Use of algae towards sustainable fertiliser supply detailed in new research

Research into algae that could support the sustainable production of biofertilisers has been published by Sheffield researchers.

Research into the many uses of algae is taking place across the Department of Chemical and Biological Engineering.

Agricultural challenges such as the sustainable supply of biofertilisers could be solved by new research showing how different strains of algae from a similar habitat have different capacities to absorb key ingredients, potentially from wastewaters.

Current chemical fertilisers often used in the agricultural industry are not all absorbed by the plants due to the quantities used, leading to some of them being washed away into water bodies such as lakes when it rains. This then encourages algae to grow, which can cause other plant life in lakes to die due to a lack of sunlight and oxygen.

The new research, published in the Chemical Engineering Journal and led by The Department of Chemical and Biological Engineering’s Dr. Seetharaman Vaidyanathan, found that different strains of algae from a similar habitat can absorb varying amounts of phosphates and nitrates - key nutrients in fertilisers that also encourage algae to grow - potentially from wastewater streams before they get to lakes.

These nutrients could be removed and reused as biofertiliser, preventing the algae from growing in water bodies.

The difference in how much different strains of algae from a similar habitat can absorb is largely linked to factors such as the supply of carbon dioxide and nitrates and phosphates themselves, though this also varies between the different strains of algae.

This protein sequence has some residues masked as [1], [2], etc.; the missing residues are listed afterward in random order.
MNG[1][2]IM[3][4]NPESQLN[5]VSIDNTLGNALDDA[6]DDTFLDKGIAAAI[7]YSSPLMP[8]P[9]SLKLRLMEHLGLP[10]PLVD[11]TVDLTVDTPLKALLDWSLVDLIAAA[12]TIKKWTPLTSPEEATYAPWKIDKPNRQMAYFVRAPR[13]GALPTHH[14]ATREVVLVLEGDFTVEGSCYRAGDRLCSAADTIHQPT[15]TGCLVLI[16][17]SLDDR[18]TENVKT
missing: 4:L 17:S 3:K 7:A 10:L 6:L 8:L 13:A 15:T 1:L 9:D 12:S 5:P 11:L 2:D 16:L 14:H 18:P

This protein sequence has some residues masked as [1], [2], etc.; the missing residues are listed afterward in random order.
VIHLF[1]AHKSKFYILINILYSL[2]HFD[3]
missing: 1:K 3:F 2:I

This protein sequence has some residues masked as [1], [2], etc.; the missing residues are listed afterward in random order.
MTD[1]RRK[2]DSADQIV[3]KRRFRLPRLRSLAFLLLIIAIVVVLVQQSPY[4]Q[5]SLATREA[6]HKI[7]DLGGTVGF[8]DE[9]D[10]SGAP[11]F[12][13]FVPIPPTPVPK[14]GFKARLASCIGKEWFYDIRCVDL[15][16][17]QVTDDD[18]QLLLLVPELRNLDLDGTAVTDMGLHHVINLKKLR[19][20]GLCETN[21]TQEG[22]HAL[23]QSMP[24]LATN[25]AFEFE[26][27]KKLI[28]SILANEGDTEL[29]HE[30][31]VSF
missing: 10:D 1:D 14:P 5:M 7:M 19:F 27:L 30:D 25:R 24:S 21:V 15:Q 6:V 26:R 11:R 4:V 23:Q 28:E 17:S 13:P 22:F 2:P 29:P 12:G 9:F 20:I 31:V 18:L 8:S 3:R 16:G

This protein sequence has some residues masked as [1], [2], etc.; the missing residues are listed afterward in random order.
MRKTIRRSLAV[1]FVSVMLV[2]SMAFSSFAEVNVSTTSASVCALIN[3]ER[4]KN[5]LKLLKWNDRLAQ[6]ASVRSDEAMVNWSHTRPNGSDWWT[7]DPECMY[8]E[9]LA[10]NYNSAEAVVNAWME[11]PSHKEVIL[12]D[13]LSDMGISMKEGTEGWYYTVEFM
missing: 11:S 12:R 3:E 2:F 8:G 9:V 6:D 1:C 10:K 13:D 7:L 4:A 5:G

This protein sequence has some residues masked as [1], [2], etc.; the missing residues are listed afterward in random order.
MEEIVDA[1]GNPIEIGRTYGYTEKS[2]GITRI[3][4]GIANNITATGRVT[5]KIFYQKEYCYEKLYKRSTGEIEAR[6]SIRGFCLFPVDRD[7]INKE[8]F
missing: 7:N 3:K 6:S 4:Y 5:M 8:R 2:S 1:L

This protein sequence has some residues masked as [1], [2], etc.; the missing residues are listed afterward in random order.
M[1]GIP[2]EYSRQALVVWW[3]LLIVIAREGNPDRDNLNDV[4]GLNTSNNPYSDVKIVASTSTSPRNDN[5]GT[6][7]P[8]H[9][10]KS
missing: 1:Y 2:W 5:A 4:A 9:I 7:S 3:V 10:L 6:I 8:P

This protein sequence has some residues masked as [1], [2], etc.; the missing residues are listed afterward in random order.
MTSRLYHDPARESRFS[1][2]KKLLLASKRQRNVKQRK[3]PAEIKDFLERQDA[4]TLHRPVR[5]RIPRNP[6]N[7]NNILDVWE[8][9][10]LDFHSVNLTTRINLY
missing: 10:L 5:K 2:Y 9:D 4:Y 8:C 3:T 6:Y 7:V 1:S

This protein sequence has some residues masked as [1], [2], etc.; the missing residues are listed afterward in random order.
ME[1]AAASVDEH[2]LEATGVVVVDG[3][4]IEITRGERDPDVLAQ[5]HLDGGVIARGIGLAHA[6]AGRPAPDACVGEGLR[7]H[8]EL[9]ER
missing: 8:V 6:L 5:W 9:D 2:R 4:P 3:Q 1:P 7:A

The algae also has the benefit of drawing carbon dioxide from the atmosphere and capturing it, which is increasingly important in light of the UK’s goal of having net zero carbon emissions by 2050.

It’s hoped in the future that the data on how and why the algae absorb different amounts can be used to establish sustainable biomanufacturing routes that include the use of carbon capture via algae.

Indeed, the researchers are now looking to commercialise their findings, and are currently in talks with SMEs.

Dr. Vaidyanathan said: "The article provides evidence of how carbon, nitrogen and phosphorus supply regimes can differentially influence uptake of these elements even in microalgae from a similar habitat, suggesting considerable scope in the development of processes for abstracting these elements effectively from waste streams using microalgae to prevent algal blooms and address development of sustainable alternatives to fertilisers for use in agriculture."

The research, titled Nitrate and phosphate uptake dynamics in two halotolerant strains of Chlorella vulgaris is differentially influenced by carbon, nitrogen and phosphorus supply, was conducted in collaboration with researchers from the National Facility for Marine Cyanobacteria (NFMC)/National Repository for Microalgae and Cyanobacteria, Bharathidasan University, India, as a part of the SuBB project, which was supported by the Department of Biotechnology, Govt. of India and the UKRI Biotechnology and Biological Sciences Research Council.

The project also received financial support from the European Union’s 2020 New Horizons initiative and the UKRI EPSRC.

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